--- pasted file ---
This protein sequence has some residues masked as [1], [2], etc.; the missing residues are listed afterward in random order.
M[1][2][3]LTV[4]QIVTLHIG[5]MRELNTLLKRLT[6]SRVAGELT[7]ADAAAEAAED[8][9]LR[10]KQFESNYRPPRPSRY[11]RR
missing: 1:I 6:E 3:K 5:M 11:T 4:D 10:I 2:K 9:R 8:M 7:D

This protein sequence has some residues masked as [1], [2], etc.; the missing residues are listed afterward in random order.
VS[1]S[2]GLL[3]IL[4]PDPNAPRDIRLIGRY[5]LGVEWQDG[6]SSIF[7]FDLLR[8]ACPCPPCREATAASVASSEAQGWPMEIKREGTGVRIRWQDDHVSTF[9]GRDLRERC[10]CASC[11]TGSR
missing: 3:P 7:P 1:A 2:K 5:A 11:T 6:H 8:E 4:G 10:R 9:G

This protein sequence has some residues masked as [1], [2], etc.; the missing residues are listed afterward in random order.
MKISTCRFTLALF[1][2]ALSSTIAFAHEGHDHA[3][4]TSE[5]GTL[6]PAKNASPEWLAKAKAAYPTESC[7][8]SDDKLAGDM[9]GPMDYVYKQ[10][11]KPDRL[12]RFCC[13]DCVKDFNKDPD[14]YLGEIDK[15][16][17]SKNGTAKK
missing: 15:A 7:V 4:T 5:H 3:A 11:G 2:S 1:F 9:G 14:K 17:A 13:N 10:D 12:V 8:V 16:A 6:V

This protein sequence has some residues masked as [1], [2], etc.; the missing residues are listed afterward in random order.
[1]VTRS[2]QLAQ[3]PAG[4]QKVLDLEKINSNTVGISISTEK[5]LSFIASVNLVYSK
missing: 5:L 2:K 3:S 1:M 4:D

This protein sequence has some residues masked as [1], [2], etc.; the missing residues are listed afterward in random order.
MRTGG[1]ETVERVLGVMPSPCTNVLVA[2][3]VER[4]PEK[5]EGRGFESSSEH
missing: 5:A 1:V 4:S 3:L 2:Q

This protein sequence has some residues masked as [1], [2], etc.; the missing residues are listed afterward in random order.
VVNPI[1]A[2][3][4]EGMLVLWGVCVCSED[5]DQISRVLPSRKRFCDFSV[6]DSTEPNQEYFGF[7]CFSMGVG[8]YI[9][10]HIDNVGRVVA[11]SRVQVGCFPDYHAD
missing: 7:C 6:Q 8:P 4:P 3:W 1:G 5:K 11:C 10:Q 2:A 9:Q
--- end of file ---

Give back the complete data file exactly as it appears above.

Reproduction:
This protein sequence has some residues masked as [1], [2], etc.; the missing residues are listed afterward in random order.
M[1][2][3]LTV[4]QIVTLHIG[5]MRELNTLLKRLT[6]SRVAGELT[7]ADAAAEAAED[8][9]LR[10]KQFESNYRPPRPSRY[11]RR
missing: 1:I 6:E 3:K 5:M 11:T 4:D 10:I 2:K 9:R 8:M 7:D

This protein sequence has some residues masked as [1], [2], etc.; the missing residues are listed afterward in random order.
VS[1]S[2]GLL[3]IL[4]PDPNAPRDIRLIGRY[5]LGVEWQDG[6]SSIF[7]FDLLR[8]ACPCPPCREATAASVASSEAQGWPMEIKREGTGVRIRWQDDHVSTF[9]GRDLRERC[10]CASC[11]TGSR
missing: 3:P 7:P 1:A 2:K 5:A 11:T 6:H 8:E 4:G 10:R 9:G

This protein sequence has some residues masked as [1], [2], etc.; the missing residues are listed afterward in random order.
MKISTCRFTLALF[1][2]ALSSTIAFAHEGHDHA[3][4]TSE[5]GTL[6]PAKNASPEWLAKAKAAYPTESC[7][8]SDDKLAGDM[9]GPMDYVYKQ[10][11]KPDRL[12]RFCC[13]DCVKDFNKDPD[14]YLGEIDK[15][16][17]SKNGTAKK
missing: 15:A 7:V 4:T 5:H 3:A 11:G 2:S 1:F 9:G 14:K 17:A 13:N 10:D 12:V 8:V 16:A 6:V

This protein sequence has some residues masked as [1], [2], etc.; the missing residues are listed afterward in random order.
[1]VTRS[2]QLAQ[3]PAG[4]QKVLDLEKINSNTVGISISTEK[5]LSFIASVNLVYSK
missing: 5:L 2:K 3:S 1:M 4:D

This protein sequence has some residues masked as [1], [2], etc.; the missing residues are listed afterward in random order.
MRTGG[1]ETVERVLGVMPSPCTNVLVA[2][3]VER[4]PEK[5]EGRGFESSSEH
missing: 5:A 1:V 4:S 3:L 2:Q

This protein sequence has some residues masked as [1], [2], etc.; the missing residues are listed afterward in random order.
VVNPI[1]A[2][3][4]EGMLVLWGVCVCSED[5]DQISRVLPSRKRFCDFSV[6]DSTEPNQEYFGF[7]CFSMGVG[8]YI[9][10]HIDNVGRVVA[11]SRVQVGCFPDYHAD
missing: 7:C 6:Q 8:P 4:P 3:W 1:G 5:K 11:C 10:Q 2:A 9:Q